Burma: Europeans unite to call for end to Rohingya persecution

A coalition of European groups have called on the new Burmese government to address the Rohingya crisis that has left 150,000 people displaced.

Many of those fleeing Burma are Rohingya Muslims from the western region of the country who face systematic persecution.Reuters

Rohingya Muslims have born the brunt of Buddhist nationalism in Burma. They have been denied citizenship – it is claimed they migrated from Bengal, though the Rohingya maintain they are indigenous. Of the 150,000 displaced, many are living in camps described by senior UN officials as having some of the worst conditions in the world. Over 10 per cent of the population, 100,000 people, have fled the country.

The European Burma Network (EBN), which is a coalition of European organisations working in Burma including Christian Solidarity Worldwide, wrote an open letter challenging the new NLD led government.

They urged the government to address the legacy left by the military government, which "pursued a twin track policy of repression and impoverishment in an attempt to drive the Rohingya ethnic group out of the country."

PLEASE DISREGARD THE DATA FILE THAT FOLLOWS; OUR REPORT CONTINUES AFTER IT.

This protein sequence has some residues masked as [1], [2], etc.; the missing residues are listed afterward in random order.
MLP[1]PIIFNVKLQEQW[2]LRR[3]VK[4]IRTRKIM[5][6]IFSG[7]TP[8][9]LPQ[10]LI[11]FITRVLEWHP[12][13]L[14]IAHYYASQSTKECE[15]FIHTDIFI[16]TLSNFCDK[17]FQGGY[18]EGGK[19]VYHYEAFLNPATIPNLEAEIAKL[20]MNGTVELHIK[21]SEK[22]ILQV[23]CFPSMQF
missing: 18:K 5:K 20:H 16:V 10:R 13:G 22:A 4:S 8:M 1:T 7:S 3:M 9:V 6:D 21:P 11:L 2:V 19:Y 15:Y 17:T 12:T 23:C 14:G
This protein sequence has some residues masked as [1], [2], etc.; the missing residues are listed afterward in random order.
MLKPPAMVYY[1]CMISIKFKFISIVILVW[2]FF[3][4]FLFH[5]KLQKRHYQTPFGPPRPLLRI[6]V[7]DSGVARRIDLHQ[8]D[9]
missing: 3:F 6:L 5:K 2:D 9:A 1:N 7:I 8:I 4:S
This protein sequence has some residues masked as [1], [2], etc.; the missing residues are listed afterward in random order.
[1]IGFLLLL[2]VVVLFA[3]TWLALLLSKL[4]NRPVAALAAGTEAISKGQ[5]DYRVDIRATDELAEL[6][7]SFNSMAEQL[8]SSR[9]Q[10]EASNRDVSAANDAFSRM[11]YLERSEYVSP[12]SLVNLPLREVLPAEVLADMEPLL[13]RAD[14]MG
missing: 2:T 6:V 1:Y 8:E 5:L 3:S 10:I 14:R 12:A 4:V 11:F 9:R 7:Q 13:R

Acknowledging that the new government will face "enormous challenges", the letter said: "given the seriousness of the humanitarian and human rights crisis, bold and decisive action is needed immediately to start to address this issue."

The EBN has called for a repeal of the 1982 citizenship law which denies full citizenship to the Rohingyas, identifying this as lying "at the root of most of the discrimination faced by the Rohingya".

The letter was signed by Actions Birmanie (Belgium), Association Suisse-Birmanie, Burma Action Ireland, Burma Campaign UK, Burmese Rohingya Organisation UK, Christian Solidarity Worldwide, Info Birmanie (France), Society for Threatened Peoples and Swedish Burma Committee.

The NLD has been criticised for previously saying little about how it will address the Rohingya's situation.